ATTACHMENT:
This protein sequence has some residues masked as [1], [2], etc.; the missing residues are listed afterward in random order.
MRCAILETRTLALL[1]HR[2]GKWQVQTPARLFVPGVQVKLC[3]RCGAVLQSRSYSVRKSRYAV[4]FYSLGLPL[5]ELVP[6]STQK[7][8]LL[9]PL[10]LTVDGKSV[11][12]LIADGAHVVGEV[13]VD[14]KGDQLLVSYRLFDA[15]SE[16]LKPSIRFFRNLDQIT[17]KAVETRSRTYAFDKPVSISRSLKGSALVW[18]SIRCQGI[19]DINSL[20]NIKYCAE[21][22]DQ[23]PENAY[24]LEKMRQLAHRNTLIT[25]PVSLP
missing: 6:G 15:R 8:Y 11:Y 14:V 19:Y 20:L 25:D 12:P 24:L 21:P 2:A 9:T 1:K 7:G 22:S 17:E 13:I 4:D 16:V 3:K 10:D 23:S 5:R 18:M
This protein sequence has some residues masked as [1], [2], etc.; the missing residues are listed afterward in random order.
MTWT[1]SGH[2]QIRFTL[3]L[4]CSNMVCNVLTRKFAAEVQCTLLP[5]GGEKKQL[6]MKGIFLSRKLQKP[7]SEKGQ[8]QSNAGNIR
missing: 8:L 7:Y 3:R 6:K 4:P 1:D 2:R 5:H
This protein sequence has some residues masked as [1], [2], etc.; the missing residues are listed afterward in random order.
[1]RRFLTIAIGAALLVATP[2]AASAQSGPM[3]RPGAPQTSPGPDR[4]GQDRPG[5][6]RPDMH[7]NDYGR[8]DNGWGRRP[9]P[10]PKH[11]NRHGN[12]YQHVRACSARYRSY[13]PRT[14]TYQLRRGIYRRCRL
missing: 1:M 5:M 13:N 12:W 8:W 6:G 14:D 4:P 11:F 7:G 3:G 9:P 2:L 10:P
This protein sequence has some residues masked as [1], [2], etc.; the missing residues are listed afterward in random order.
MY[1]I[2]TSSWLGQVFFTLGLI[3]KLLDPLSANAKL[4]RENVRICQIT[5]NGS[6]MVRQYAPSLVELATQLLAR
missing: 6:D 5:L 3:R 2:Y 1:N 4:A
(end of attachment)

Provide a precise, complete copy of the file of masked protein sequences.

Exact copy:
This protein sequence has some residues masked as [1], [2], etc.; the missing residues are listed afterward in random order.
MRCAILETRTLALL[1]HR[2]GKWQVQTPARLFVPGVQVKLC[3]RCGAVLQSRSYSVRKSRYAV[4]FYSLGLPL[5]ELVP[6]STQK[7][8]LL[9]PL[10]LTVDGKSV[11][12]LIADGAHVVGEV[13]VD[14]KGDQLLVSYRLFDA[15]SE[16]LKPSIRFFRNLDQIT[17]KAVETRSRTYAFDKPVSISRSLKGSALVW[18]SIRCQGI[19]DINSL[20]NIKYCAE[21][22]DQ[23]PENAY[24]LEKMRQLAHRNTLIT[25]PVSLP
missing: 6:G 15:R 8:Y 11:Y 14:V 19:Y 20:L 25:D 12:P 24:L 21:P 2:A 9:T 1:K 7:G 22:S 17:E 13:I 4:D 16:V 3:K 10:D 23:S 5:R 18:M
This protein sequence has some residues masked as [1], [2], etc.; the missing residues are listed afterward in random order.
MTWT[1]SGH[2]QIRFTL[3]L[4]CSNMVCNVLTRKFAAEVQCTLLP[5]GGEKKQL[6]MKGIFLSRKLQKP[7]SEKGQ[8]QSNAGNIR
missing: 8:L 7:Y 3:R 6:K 4:P 1:D 2:R 5:H
This protein sequence has some residues masked as [1], [2], etc.; the missing residues are listed afterward in random order.
[1]RRFLTIAIGAALLVATP[2]AASAQSGPM[3]RPGAPQTSPGPDR[4]GQDRPG[5][6]RPDMH[7]NDYGR[8]DNGWGRRP[9]P[10]PKH[11]NRHGN[12]YQHVRACSARYRSY[13]PRT[14]TYQLRRGIYRRCRL
missing: 1:M 5:M 13:N 12:W 8:W 6:G 14:D 4:P 11:F 7:G 3:G 9:P 2:L 10:P
This protein sequence has some residues masked as [1], [2], etc.; the missing residues are listed afterward in random order.
MY[1]I[2]TSSWLGQVFFTLGLI[3]KLLDPLSANAKL[4]RENVRICQIT[5]NGS[6]MVRQYAPSLVELATQLLAR
missing: 6:D 5:L 3:R 2:Y 1:N 4:A